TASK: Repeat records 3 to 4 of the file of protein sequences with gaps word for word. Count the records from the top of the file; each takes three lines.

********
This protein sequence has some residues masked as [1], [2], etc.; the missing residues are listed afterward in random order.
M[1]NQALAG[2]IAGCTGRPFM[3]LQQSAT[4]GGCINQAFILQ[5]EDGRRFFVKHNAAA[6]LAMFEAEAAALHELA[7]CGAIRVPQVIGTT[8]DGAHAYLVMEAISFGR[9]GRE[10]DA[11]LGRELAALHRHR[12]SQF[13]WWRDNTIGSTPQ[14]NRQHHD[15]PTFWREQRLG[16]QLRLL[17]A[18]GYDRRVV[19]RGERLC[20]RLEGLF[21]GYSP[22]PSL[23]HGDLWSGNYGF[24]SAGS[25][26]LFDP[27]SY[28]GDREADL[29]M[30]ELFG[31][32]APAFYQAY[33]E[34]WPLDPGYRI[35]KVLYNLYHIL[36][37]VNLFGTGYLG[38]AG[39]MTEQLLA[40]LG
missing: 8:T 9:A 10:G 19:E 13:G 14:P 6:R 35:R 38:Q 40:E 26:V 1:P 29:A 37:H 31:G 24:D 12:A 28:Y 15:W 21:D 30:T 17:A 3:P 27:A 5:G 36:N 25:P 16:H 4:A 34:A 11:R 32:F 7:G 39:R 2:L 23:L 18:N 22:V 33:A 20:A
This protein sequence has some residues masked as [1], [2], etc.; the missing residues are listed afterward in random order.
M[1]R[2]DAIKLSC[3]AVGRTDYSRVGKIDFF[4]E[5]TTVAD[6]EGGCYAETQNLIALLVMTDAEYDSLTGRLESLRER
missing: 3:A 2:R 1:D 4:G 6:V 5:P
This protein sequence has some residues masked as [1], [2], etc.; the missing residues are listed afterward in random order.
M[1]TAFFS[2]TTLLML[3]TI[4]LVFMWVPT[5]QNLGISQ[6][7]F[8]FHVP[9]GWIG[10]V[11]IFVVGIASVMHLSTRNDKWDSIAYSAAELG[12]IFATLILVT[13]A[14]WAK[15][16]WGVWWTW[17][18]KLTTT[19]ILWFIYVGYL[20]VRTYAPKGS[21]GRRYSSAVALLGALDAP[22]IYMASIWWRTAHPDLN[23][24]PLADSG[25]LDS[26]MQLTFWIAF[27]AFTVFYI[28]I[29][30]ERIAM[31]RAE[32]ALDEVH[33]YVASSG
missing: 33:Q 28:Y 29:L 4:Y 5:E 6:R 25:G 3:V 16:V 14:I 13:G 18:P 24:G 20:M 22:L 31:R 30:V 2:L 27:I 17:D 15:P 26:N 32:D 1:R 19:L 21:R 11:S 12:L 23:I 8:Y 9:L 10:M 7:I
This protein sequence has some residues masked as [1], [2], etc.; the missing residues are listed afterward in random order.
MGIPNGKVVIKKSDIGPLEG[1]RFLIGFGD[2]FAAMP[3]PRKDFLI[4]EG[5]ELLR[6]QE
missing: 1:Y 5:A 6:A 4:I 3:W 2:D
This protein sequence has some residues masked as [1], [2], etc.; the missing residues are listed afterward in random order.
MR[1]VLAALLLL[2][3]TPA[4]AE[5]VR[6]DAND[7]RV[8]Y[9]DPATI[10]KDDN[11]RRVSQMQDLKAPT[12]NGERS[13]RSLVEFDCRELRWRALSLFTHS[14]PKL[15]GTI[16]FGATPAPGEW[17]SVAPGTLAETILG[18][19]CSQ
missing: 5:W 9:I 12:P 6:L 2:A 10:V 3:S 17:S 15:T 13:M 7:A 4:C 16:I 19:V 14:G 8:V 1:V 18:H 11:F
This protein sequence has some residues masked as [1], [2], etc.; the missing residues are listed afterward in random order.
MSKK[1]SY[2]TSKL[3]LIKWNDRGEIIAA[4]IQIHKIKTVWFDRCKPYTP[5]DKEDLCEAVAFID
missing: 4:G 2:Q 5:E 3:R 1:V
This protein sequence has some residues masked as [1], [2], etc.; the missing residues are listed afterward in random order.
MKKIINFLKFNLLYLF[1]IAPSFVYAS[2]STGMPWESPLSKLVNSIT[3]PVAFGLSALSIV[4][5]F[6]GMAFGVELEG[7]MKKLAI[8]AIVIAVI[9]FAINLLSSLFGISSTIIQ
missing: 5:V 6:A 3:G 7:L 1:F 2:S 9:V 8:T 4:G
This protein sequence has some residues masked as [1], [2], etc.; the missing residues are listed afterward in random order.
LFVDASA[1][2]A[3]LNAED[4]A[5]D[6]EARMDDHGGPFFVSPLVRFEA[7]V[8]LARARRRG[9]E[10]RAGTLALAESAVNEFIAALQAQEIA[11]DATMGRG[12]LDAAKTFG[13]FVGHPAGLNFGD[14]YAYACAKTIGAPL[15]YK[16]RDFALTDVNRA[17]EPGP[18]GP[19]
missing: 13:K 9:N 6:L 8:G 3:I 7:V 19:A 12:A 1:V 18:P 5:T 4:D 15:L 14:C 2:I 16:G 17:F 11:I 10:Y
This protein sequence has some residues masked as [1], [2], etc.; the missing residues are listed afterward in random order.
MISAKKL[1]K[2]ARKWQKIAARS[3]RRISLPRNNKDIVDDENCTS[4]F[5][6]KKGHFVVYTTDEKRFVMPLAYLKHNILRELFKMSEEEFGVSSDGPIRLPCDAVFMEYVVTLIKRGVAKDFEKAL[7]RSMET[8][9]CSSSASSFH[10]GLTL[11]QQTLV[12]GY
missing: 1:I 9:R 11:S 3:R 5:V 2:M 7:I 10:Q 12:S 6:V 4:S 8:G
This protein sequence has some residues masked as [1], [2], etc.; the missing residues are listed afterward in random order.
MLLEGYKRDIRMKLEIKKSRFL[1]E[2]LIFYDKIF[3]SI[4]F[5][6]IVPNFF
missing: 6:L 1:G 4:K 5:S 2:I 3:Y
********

This protein sequence has some residues masked as [1], [2], etc.; the missing residues are listed afterward in random order.
M[1]TAFFS[2]TTLLML[3]TI[4]LVFMWVPT[5]QNLGISQ[6][7]F[8]FHVP[9]GWIG[10]V[11]IFVVGIASVMHLSTRNDKWDSIAYSAAELG[12]IFATLILVT[13]A[14]WAK[15][16]WGVWWTW[17][18]KLTTT[19]ILWFIYVGYL[20]VRTYAPKGS[21]GRRYSSAVALLGALDAP[22]IYMASIWWRTAHPDLN[23][24]PLADSG[25]LDS[26]MQLTFWIAF[27]AFTVFYI[28]I[29][30]ERIAM[31]RAE[32]ALDEVH[33]YVASSG
missing: 33:Q 28:Y 29:L 4:Y 5:E 6:R 25:G 3:V 16:V 14:I 13:G 18:P 24:G 20:M 22:L 31:R 30:V 2:L 27:I 17:D 15:P 26:N 32:D 1:R 19:L 21:R 11:S 12:L 23:I 8:Y 9:L 10:M 7:I
This protein sequence has some residues masked as [1], [2], etc.; the missing residues are listed afterward in random order.
MGIPNGKVVIKKSDIGPLEG[1]RFLIGFGD[2]FAAMP[3]PRKDFLI[4]EG[5]ELLR[6]QE
missing: 1:Y 5:A 6:A 4:I 3:W 2:D